Education groups weigh in on digital media use policies

Technology has great potential to enhance student learning and teacher instruction, but it also requires the necessary support from all angles, noted National Education Association President Dennis Van Roekel.

“Educators must be provided with professional development in digital technology in order to learn how best to engage students in and out of the classroom using these tools,” he said. “This is also an opportunity for parents and school personnel to work together to teach all students responsibility and how to make good decisions regarding the appropriate use of mobile devices.”

While compliance with the Children’s Internet Protection Act and eRate guidelines is essential, the report urges school leaders to take several things into consideration as policymakers work to craft acceptable and responsible use policies that reflect today’s technology-infused world:

  • Banning is not the answer: Until recently, many districts have banned the use of social networking sites such as Facebook. As schools across the country have begun reconsidering their policies and opening the doors to social media, a few high-profile cases with negative consequences have prompted states to consider imposing statewide bans. So far, such efforts have been met with resistance and have led to efforts to find a more balanced approach.
  • Rethink and revise the district AUP (Acceptable Use Policy): Many school districts are moving in the direction suggested by the shift described above–dropping the bans and, instead, focusing on policy goals that go beyond the narrow set of website access issues that were the primary focus of many earlier AUPs.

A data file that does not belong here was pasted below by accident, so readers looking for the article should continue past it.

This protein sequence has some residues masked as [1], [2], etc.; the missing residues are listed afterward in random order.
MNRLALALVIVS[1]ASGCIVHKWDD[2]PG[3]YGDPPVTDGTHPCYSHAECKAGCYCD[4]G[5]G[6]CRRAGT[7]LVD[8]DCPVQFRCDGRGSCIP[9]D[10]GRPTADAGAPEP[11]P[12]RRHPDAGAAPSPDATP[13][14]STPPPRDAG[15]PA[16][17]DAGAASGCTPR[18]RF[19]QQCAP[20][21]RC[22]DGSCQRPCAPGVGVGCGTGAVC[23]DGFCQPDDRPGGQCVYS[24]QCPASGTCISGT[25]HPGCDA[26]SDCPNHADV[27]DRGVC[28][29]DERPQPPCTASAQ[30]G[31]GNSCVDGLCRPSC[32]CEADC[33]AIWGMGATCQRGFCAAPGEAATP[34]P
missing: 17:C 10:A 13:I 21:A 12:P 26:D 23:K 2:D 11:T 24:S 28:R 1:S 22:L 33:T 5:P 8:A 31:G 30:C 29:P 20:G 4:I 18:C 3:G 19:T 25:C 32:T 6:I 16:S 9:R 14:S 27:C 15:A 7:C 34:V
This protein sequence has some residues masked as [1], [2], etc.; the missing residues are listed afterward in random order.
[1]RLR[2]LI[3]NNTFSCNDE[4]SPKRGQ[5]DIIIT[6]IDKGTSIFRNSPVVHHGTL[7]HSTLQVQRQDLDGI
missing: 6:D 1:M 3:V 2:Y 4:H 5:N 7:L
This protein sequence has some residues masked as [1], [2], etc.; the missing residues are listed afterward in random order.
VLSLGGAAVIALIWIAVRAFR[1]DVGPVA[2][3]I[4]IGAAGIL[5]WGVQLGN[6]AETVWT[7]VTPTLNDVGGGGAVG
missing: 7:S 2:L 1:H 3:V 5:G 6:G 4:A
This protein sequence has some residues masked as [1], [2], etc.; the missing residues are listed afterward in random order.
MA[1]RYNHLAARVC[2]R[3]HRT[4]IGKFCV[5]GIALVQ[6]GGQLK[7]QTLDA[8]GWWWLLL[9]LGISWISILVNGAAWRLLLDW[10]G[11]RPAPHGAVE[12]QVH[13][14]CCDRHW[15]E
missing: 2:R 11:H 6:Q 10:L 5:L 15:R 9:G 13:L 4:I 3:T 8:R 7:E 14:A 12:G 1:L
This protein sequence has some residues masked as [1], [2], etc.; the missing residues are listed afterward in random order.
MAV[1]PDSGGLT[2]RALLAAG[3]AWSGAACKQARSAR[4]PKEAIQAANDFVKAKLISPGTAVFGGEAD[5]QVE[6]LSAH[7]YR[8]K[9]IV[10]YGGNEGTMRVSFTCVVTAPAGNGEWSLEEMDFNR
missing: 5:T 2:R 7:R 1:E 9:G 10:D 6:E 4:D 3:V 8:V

• Take the opportunity to educate students: New FCC eRate requirements reinforce what many educators already believe is the key to online safety and security: adequate student education. A number of schools across the nation, as well as some organizations, have developed programs on digital literacy and safe Internet use to help students learn how to use social media and other Internet content in a safe, effective, and appropriate way.
  • Emphasize professional development: Professional development for all stakeholder groups is key to the effective support of social media and mobile technologies in the classroom. Today’s technology-related professional development must emphasize not only technology integration and continuous improvement, but also the ethical, legal, and practical issues related to social networking and mobile devices in the classroom.

“The first generation of policy making around communication technology in schools has been built on a foundation of fear, and it’s time to push ‘reboot’ and institute ‘Policymaking 2.0’ built on facts and research instead. Education is something we do ‘with’ students and not something we do ‘to’ students,” said Frank D. LoMonte, executive director of the Student Press Law Center.

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